Losing someone or something very important is one of the most difficult challenges in life. Usually, the pain is overpowering. You could go through a whole range of sudden, complex emotions, from disbelief to guilt to very deep sadness. The experience can also damage your physical health, making it a struggle to think straight or to even eat or sleep.
Certainly, all of these are normal reactions. But even as there are no right or wrong ways of grieving, there is an approach that makes the whole process easier.
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Grieving is just one more big reason you have to take care of yourself. The stress of this experience can easily exhaust your physical and emotional strength. That’s why looking after your physical and emotional needs is important as you go through this challenging time.
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You can try to stifle your grief, but not forever. Acknowledging your pain is important to healing. If you shun feelings of loss and sadness, you only make yourself grieve longer. Unresolved grief can also bring complications, such as anxiety, depression, drug abuse and illness.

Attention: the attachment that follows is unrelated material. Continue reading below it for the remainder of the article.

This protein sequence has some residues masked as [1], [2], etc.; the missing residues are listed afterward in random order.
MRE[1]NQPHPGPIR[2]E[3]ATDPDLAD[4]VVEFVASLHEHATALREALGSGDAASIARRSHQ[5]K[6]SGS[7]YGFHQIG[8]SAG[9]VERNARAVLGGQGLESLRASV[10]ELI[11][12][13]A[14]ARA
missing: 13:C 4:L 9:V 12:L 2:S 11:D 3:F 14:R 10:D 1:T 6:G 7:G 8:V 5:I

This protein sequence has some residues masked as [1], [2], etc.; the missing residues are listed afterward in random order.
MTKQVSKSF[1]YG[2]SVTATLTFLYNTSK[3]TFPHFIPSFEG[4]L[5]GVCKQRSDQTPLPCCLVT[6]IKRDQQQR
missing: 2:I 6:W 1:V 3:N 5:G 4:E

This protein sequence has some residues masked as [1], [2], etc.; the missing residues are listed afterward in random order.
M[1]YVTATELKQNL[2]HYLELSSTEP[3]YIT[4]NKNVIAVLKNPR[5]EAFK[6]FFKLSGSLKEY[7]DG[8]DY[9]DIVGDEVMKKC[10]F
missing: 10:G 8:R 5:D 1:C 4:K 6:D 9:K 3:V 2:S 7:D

Tangible or Creative Expression
Processing your grief becomes easier when you express it in some tangible or creative way. For instance, write about it in your journal. If a loved one just died, write a letter saying everything you never had a chance to say; make a photo album that celebrates the person’s life; or be part of a cause or organization that your loved one was passionate about.
Remember that your mind is connected to your body. Processing your emotions will become easier if you are physically healthy. Fight stress and fatigue by sleeping, eating and exercising enough. Avoid alcohol and drugs, which tend to numb your or lift your mood superficially.
Hobbies and Interests
There’s comfort in going back to your old routine, doing all the things you used to do and enjoying them again. The pain always lessens as you connect with other people again. However, don’t feel obliged to feel as they think you should, or even as you think you should. Your grief is a being on its own, and no one can tell you when you need to move on or let go. Allow yourself to feel whatever it is you feel, without judgment or embarrassment. You can cry or not cry, be angry or you can even smile and laugh at tiny moments of joy.
When trying to resolve your pain and grief, be ready for “triggers,” such as holidays, anniversaries, and other events that can refresh memories and feelings. Most importantly, remember that this is completely normal. Again, recognize the pain and manage it, but not without expressing it, whether through words or action (such as praying).